How many reps?

How many reps?

Here's a short explainer for a common question: How my repetitions should I do in one set of a strength exercise?

There are several schools of thought about rep ranges. I'll debunk a couple and then provide a strong recommendation!

First, we'll start with this premise from my workout planning guide: You will perform typical strength exercises for 3 sets, and each set will average 8-12 reps, since most studies show muscle growth is efficiently stimulated within that range. But responses to strength training vary body-to-body, so, ultimately, you will need to experiment with the number of sets and reps to find what feels good and drives progress for you.

Let's consider some different approaches to repetitions.

Repeat until it hurts? ❌

Moving weights around until you hurt is not wise. This fails my first rule of strength training!

My first rule of strength training: No pain, yes gain.

Pain (beyond stress or discomfort) is your body's signal that the amount of resistance being applied is injuring or inflaming your tissues or joints. While strength growth happens during the rest between workouts, healing from an injury requires several days, months, or even years of rest! In addition to being unenjoyable, that's a lot of lost training time.

Repeat until you fail the last rep? ❌

Training "until failure" is popular advice. This means repeating a movement until you fail to complete the movement with good form. For example, if you're completing a lat pull-down, the bar would not come down fully during your last rep, and you'll likely find your shoulders rolling forward and your neck straining.

Stressing muscles stimulates them to grow, so it might make sense to maximize that stress... Unfortunately, this does not maximize growth. As you perform your last rep incorrectly or incompletely, your fatigued muscles transfer the stress to other muscles, and this strains them because they are indirectly leveraged by the movement. This makes you more likely to injure yourself, perhaps in places you wouldn't expect. Even if you rarely injure yourself while training to failure, the recovery time needed to heal from any injury will mean less training time, resulting in lower strength increases over the long term.

Stop when you think you could only do 2 more reps ✅

Stop before you need to stop? Sounds counterintuitive, but it's working smarter, not harder!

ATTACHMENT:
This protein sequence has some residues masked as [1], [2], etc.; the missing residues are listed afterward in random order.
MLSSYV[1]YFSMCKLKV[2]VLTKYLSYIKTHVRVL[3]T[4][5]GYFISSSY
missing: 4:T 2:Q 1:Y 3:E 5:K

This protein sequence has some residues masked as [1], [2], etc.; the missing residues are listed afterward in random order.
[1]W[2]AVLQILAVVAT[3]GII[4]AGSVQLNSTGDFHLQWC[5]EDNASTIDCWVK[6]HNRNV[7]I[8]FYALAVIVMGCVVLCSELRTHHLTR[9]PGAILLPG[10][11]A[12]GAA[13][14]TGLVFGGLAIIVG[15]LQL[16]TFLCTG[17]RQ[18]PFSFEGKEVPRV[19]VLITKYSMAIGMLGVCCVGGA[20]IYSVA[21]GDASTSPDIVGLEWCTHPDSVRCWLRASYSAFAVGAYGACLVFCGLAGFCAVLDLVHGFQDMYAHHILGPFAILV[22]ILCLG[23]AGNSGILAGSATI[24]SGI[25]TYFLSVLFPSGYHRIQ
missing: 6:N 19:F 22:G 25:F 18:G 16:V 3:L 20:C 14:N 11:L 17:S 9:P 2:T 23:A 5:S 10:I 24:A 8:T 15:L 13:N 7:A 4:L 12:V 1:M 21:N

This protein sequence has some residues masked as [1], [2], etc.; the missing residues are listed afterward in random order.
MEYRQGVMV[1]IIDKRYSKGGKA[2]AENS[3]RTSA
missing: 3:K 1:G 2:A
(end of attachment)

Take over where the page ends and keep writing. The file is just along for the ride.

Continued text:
Let's imagine the 8-12 range of reps you will complete (or your own personalized range) for each set of an exercise. When you start a set by moving that weight, you will aim for 8-12 reps, but you will stop just when you feel you only have 2 good reps left in you.

This method allows you to challenge yourself – "I made it to 11 reps!" – while also being conservative enough to avoid injury, since stopping 2 reps short of failure means you won't attempt a movement with poor form or under great fatigue. This approach is called training with reps in reserve (RIR).

Reps in reserve: A measurement of the perceived intensity of an exercise set, expressed as an estimated number of additional repetitions you could perform with the same load before technical failure (with zero being maximum intensity)

I believe RIR is a superior tool for several reasons: It's easier to use than other calculations like "percentage of 1-rep maximum." It adapts to the wide individual variations in reps completed with the same relative load. And, perhaps most importantly, it helps you protect yourself during low-energy days and go further during high-energy days!

You can use RIR to autoregulate your training or adjust your exercise intensity based on your body's performance. When you struggle to reach your 8-12 range while still keeping 2 reps in reserve, then the weight you're using is probably too heavy. On the other hand, when you easily complete sets of 12+ reps with 2 RIR, it might be time to increase the resistance. For more detailed instructions, check out the "2-for-2 rule" in my workout planning guide.

Predicting your reps in reserve does take practice, but studies show you get more accurate both after your first set of each exercise and after about 3 weeks of consistent workouts. And lifters probably underestimate their reps in reserve, so we're being doubly conservative by stopping at 2 RIR.

Despite us being conservative with this approach to repetitions, studies indicate that lifters training at 2-4 RIR make gains at least as effectively as training with percentages of 1-rep maximums.

Want to learn more? Reps in reserve (RIR) is a variation of a training tool called Rating of Perceived Exertion (RPE), which is most commonly expressed as an intensity scale of 1-10. (My favorite workout logging app allows you to record RPE 1-10 for each set of an exercise.) There are lots of studies and articles about RPE in strength training. The excellent strength writer Casey Johnson wrote this beginner-friendly article about training at RPE 8 – and RPE 8, by no coincidence, corresponds to 2 RIR.

Chart by Michael C. Zourdos Ph.D. CSCS, RPE and RIR: The Complete Guide

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